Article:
But there are also other factors – and these are likely to be slanted towards a lack of cultural norm for fathers to take extensive time parental leave. Experts also say the scheme is suffering from a lack of awareness by both employees and employers. In addition, many HR personnel struggle with the complexity of the rules, where perhaps its easier to steer clear of it.
New rules to ask for flexible working were introduced in June 2014 as long as you have 26 weeks service with your present employer. Let’s clarify first that it’s a right to ASK your employer for a flexible working arrangement- not to have it. The two are very different, and an employer doesn’t have to agree if they can provide a suitable business reason. In theory, the new flexible working arrangements (together with shared parental leave) is to encourage a more modern labour force that doesn’t stick to the 9-5 office hour traditions, which is clearly going to lend itself more to some industry sectors (such as technology) than others. Over time, when employers become more accustomed to requests, and there is a change in culture, employers may be more accommodating- which will especially help the female workforce who often have to juggle around childcare. It could even be offered a perk to staff.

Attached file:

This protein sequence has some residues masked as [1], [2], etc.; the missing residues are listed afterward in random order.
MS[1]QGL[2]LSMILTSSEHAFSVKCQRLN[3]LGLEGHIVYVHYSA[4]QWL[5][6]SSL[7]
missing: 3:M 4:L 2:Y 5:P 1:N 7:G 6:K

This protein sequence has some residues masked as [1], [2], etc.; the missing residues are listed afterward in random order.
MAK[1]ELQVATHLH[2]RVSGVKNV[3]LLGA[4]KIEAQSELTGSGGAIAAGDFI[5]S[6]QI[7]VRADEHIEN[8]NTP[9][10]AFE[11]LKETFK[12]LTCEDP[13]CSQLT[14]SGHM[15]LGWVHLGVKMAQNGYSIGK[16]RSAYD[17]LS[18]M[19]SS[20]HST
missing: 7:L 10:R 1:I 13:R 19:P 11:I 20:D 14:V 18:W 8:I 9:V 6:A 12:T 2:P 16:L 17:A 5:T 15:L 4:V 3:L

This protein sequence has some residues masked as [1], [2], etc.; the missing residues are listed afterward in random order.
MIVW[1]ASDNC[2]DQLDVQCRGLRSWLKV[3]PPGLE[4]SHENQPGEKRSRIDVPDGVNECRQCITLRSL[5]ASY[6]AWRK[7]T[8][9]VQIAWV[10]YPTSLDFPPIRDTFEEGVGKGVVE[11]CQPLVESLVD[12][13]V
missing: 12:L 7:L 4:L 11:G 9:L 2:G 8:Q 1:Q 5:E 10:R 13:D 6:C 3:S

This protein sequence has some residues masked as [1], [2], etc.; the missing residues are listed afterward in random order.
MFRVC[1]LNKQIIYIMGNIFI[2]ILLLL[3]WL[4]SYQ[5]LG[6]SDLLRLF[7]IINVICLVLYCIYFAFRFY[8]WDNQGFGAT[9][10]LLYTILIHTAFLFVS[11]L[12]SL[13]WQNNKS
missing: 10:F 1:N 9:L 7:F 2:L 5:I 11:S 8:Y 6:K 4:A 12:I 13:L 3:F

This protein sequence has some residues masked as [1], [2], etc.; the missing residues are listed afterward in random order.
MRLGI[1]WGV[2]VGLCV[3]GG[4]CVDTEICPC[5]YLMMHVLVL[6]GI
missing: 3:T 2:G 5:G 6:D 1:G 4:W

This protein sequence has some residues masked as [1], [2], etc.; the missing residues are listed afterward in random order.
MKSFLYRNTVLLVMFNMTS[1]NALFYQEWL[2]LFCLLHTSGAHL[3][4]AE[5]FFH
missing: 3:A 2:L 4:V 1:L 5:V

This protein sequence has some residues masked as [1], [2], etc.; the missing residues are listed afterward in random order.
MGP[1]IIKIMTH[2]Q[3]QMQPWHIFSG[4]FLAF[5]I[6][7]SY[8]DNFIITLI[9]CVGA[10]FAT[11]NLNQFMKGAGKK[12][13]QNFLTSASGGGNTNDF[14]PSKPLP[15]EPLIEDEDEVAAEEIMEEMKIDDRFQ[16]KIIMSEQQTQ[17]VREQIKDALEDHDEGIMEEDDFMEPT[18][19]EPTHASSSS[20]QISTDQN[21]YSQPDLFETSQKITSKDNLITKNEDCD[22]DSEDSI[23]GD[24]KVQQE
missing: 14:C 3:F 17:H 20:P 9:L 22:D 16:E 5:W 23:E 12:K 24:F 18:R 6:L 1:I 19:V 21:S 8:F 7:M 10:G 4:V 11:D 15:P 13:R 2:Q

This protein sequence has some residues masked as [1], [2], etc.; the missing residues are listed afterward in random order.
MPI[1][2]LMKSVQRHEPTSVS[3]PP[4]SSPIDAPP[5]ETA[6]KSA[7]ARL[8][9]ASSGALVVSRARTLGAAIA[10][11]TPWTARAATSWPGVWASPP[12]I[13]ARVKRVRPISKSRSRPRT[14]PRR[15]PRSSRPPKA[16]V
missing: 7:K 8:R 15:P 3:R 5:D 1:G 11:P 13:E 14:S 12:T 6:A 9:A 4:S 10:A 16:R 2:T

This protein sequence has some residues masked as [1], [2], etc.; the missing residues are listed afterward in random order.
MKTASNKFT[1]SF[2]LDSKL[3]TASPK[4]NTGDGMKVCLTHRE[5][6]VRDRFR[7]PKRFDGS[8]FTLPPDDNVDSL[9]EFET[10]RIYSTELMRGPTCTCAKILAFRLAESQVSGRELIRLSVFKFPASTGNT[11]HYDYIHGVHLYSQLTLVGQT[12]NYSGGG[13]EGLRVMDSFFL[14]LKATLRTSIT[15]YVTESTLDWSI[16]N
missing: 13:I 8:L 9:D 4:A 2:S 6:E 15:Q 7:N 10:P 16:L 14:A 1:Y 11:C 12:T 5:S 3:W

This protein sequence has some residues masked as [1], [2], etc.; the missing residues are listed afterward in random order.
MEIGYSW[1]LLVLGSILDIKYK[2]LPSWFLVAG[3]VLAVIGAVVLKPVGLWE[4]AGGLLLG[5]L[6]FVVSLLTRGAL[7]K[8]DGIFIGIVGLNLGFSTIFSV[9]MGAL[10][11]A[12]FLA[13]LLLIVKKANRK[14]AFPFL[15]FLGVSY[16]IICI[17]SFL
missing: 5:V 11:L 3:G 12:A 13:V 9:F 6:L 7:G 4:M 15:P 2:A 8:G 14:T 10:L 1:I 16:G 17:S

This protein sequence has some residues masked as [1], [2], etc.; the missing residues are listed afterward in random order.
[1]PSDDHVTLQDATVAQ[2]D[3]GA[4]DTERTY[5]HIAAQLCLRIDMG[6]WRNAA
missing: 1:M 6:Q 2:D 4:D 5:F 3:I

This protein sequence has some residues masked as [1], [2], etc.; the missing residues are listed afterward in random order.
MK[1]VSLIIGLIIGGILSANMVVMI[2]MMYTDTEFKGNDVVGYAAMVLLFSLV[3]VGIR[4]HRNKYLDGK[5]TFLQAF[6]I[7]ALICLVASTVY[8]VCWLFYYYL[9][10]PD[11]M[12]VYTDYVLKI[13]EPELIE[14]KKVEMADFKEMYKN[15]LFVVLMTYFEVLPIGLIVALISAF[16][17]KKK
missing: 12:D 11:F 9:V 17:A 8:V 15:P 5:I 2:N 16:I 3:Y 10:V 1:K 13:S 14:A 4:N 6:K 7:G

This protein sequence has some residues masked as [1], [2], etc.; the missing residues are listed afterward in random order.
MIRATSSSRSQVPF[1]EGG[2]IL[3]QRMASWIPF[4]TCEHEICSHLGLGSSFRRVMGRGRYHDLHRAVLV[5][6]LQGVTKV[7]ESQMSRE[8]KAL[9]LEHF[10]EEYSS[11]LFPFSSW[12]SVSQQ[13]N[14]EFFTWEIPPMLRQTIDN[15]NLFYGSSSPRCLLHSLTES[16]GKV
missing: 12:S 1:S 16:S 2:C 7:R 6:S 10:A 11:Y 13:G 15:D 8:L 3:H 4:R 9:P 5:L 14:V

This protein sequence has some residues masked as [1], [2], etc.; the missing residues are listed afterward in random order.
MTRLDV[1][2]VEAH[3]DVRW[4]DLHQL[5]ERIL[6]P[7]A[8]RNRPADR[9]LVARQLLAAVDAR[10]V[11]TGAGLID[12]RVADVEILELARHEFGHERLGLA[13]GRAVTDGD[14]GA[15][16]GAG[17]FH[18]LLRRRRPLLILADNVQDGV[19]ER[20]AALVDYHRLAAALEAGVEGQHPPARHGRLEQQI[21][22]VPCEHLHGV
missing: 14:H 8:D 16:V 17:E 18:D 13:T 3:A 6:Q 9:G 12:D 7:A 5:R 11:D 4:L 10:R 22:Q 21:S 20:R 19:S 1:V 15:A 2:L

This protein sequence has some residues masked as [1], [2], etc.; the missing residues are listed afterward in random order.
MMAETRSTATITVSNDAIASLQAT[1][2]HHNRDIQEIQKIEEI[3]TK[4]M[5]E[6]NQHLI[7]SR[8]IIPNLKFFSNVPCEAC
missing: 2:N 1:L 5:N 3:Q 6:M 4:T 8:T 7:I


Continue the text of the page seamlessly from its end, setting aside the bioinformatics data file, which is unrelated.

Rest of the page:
What else can be done in the realms of employment law? Well, the government could scrap the tribunal fees that stand in the way of many women who can least afford such fees when considering whether to make a discrimination or equal pay claim? I’m sure everyone is aware of the recent introduction of tribunal fees, namely £250 to issue a claim and £950 for the hearing fee, which clearly has a disproportionate effect on women, many of whom may be on maternity leave or about to come back. There’s been a 70% reduction of tribunal claims being made since the introduction of fees in 2013, so we know its had a vast impact.